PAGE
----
ATLANTA — The State Board of Education on Monday agreed to a curriculum change that allows schools to teach math in a more traditional fashion for students who may be struggling with the so-called “integrated math curriculum.”
“We have approximately 17 percent of our current juniors that have one or no math credits, putting them at risk of not graduating,” said Superintendent John D. Barge said in a statement. “I see no harm in giving these students the opportunity to learn the math curriculum in a more traditional delivery, without compromising the rigor of the standards.”
Barge said the change “is not a retreat from the rigor of our Georgia Performance Standards (GPS). This is simply a restructuring of the GPS in a discrete fashion.”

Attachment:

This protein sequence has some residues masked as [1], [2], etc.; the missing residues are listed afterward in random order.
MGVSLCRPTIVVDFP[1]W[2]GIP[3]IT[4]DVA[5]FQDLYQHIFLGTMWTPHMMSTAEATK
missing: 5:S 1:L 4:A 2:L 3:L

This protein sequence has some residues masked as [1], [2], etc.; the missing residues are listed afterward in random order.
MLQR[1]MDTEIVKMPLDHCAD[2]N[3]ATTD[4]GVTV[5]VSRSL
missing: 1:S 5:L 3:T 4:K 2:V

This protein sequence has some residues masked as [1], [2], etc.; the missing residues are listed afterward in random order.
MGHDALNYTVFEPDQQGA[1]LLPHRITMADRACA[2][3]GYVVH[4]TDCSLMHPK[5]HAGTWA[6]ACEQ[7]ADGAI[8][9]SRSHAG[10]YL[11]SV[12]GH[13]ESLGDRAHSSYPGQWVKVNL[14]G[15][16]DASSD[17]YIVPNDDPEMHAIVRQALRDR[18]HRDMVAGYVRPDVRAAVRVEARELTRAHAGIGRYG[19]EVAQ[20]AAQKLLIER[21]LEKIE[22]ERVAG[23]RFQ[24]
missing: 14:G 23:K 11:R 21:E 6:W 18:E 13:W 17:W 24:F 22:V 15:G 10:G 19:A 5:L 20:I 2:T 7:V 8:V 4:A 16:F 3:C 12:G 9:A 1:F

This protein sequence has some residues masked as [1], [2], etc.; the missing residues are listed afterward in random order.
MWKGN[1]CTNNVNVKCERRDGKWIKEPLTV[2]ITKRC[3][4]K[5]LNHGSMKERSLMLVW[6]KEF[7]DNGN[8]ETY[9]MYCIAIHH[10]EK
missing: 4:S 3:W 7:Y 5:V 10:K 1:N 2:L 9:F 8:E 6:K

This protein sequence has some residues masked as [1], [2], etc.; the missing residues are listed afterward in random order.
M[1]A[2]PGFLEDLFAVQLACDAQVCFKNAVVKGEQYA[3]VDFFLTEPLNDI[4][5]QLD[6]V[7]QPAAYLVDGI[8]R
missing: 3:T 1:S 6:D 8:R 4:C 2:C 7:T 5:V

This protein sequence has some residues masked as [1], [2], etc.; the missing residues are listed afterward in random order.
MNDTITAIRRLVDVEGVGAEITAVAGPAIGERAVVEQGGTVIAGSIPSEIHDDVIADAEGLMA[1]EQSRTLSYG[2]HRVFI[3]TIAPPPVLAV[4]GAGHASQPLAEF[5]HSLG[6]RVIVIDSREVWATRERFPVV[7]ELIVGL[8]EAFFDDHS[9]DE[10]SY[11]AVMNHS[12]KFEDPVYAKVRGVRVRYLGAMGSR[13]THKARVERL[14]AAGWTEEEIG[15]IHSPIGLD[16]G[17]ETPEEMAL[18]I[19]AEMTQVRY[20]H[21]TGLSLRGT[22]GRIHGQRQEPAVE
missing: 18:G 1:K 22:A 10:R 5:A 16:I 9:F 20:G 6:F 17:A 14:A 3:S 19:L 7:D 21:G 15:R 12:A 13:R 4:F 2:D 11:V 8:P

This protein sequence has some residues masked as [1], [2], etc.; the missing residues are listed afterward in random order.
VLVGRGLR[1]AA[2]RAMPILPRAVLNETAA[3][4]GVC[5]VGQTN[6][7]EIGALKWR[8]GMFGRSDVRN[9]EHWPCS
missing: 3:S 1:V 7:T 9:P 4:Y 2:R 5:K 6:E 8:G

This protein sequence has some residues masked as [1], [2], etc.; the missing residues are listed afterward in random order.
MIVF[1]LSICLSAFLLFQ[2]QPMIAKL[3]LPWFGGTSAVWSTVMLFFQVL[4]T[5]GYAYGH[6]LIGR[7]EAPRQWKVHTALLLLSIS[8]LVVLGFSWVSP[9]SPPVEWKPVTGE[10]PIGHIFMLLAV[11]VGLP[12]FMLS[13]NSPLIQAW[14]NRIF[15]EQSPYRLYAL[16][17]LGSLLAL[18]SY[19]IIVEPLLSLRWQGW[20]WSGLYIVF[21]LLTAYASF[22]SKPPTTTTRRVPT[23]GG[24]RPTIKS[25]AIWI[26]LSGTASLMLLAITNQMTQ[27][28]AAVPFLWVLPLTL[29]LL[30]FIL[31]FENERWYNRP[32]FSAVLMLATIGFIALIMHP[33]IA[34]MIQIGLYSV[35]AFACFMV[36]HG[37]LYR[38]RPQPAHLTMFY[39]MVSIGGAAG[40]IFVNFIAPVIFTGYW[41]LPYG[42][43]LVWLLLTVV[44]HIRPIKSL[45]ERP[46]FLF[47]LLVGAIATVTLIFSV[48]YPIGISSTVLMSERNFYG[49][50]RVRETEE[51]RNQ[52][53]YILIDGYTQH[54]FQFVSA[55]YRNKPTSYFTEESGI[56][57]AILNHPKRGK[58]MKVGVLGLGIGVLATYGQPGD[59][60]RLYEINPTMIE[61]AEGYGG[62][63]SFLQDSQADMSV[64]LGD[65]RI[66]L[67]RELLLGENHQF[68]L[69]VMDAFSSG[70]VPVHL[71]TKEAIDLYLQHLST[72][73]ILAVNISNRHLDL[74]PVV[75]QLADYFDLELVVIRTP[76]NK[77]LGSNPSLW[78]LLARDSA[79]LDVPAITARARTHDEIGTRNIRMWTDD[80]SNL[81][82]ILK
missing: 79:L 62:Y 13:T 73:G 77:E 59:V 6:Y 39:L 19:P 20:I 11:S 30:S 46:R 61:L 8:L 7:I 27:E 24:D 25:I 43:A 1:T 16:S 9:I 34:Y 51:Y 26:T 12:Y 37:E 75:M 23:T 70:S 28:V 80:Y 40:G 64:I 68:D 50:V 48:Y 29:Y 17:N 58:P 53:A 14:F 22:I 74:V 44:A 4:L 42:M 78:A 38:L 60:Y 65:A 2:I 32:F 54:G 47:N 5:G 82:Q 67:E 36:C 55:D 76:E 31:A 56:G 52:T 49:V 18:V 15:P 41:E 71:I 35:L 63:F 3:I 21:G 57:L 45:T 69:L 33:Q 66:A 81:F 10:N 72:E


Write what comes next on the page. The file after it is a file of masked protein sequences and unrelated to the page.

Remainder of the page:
The four “discrete” math courses are GPS Algebra, GPS Geometry, GPS Advanced Algebra, and GPS Pre-Calculus.
“We have many students who are currently struggling with the integrated approach to the math curriculum,” Barge said.
“We are seeing that a one-size-fits-all approach isn’t in the best interest of all of our students,” Barge added. “Our systems need the flexibility to teach in the manner that best meets the needs of their students and local system leaders are best positioned to make those decisions.”
Currently, many struggling students are unable to take elective courses because they are taking a number of math courses, officials contend. In order to graduate, Georgia students need four math units.